Title: Midnighter TP
Publisher: DC Comics
Writer: Steve Orlando
Artist: ACO, Stephen Mooney, Alec Morgan, Romulo Fajardo Jr.
Release Date: 17th Feb 2016
Aside from having the opportunity to preview and review comics, one of the best things about this ‘job’ is learning more about the medium from your peers and discovering series that might otherwise have slipped your notice. Midnighter is another shining example of this, the character’s recent reboot under the pen of Steve Orlando quickly becoming a favourite, and ending up on my ‘best of’ list for 2015.
His appearance in the pages of the highly enjoyable Grayson introduced a different dynamic with that particular character; someone who was uncomfortably self-confident, and willing to cross lines Dick’s former partner and mentor would not, and that is perhaps the crux of what makes the character so appealing. Steve Orlando gives us an anti-hero who is free to express himself both sexually, and through insanely creative violence. He pulls no punches on either front, and nor should he, taking a few well-aimed jabs at those who would stifle such creative freedom.
The story itself concerns the theft of black science from the ‘God Garden’, including a file containing Midnighter’s pre-enhancement identity. The tech has been distributed to a variety of ne’er-do-wells, and includes a necklace that can transmit six killing sounds, a machine that can transfer life-force from one person to another, and modified Martian genes that mimic folkloric characters.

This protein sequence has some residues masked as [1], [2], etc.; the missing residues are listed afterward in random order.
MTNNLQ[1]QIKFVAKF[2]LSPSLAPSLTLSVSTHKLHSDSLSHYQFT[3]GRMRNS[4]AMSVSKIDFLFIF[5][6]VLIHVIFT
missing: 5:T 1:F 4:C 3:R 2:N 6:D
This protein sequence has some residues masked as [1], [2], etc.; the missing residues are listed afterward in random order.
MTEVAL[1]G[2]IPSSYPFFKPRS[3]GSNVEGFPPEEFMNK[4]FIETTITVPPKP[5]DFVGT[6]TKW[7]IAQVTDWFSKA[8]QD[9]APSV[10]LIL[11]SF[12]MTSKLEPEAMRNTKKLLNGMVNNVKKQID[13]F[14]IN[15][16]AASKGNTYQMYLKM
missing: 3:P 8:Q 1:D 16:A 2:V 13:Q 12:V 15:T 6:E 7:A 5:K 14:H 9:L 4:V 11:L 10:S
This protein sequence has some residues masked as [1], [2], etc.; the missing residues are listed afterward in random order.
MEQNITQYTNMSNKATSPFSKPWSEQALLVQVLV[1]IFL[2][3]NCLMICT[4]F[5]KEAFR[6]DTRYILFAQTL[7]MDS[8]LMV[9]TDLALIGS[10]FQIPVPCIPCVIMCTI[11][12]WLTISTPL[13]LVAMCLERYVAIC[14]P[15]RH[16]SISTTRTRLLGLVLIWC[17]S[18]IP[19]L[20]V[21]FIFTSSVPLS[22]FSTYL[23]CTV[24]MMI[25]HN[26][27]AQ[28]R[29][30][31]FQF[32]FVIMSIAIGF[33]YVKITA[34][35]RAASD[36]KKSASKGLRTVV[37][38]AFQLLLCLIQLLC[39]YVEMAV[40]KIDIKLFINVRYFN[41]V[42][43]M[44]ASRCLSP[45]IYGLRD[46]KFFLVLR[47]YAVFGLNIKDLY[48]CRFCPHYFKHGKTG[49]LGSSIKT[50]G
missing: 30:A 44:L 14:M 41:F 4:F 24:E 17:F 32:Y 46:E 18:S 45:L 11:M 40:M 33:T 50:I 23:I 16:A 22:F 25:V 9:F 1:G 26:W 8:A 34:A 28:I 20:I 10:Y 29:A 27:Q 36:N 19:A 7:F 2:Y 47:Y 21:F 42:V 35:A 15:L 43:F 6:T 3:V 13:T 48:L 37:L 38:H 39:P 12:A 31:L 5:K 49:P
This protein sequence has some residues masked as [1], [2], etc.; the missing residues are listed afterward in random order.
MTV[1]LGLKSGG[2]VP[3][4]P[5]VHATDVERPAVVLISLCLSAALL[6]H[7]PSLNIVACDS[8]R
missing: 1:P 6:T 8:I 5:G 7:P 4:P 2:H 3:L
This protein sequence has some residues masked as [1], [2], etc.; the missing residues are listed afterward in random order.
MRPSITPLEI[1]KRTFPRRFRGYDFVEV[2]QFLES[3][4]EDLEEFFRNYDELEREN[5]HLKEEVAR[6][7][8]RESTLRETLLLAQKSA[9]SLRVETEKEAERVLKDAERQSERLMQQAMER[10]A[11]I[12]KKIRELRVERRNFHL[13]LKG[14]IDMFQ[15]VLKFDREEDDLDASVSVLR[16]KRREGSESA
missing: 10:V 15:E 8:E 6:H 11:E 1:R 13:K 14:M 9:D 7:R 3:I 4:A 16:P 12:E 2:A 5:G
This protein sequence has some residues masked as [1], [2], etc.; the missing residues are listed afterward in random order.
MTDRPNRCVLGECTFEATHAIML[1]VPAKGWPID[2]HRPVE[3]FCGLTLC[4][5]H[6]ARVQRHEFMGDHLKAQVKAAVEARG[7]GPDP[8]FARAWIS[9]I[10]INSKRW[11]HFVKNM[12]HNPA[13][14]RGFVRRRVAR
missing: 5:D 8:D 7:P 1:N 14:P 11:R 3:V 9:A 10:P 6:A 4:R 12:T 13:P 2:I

Over the course of this book, Orlando presents a multi-layered character we can engage with on an emotional level, aside from his fight-computer-enhanced bad-assery. Beneath the braggadocio, there is a man who desperately wants to keep the innocent safe, especially those he loves, even if it means encroaching on personal liberties. Regret at the breakup of his relationship with Apollo is the beating heart of the book, highlighting a crippling predilection for falling in love with the wrong person (something we can all relate to), elevating him above the redundant chatter regarding his sexuality.
One of the defining characteristics of the series has been the art of ACO, whose wonderfully disorienting visual narrative gives us an insight into how someone with a computerised brain might see the world. Action sequences are challenging and place you square in the character’s shoes, and you can almost feel the impact when skulls are shattered and limbs are snapped. Stephen Mooney also features heavily in this first arc, providing art for two of the issues, his dynamic action sequences and strong storytelling being no less impressive. Alec Morgan is the final artist to contribute, his issue leaving an indelible mark thanks to Midnighter’s solution to the killing sounds (really, it’s ingenious!), and colourist Romulo Fajardo Jr.’s sterling work in accenting the story’s major beats completes the package, bringing a suitably vibrant energy to the book.
For me, the creative team on this title have captured lighting in a bottle, and it would be a real shame if the rumours of the series’ cancellation turn out to be true. This first volume is a heady concoction of action, sci-fi, mystery, and horror, liberally sprinkled with snappy, eminently quotable dialogue, and a brilliantly disguised twist ending. Seriously, what more could you ask for?
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The Writer of this piece was: Martin Doyle
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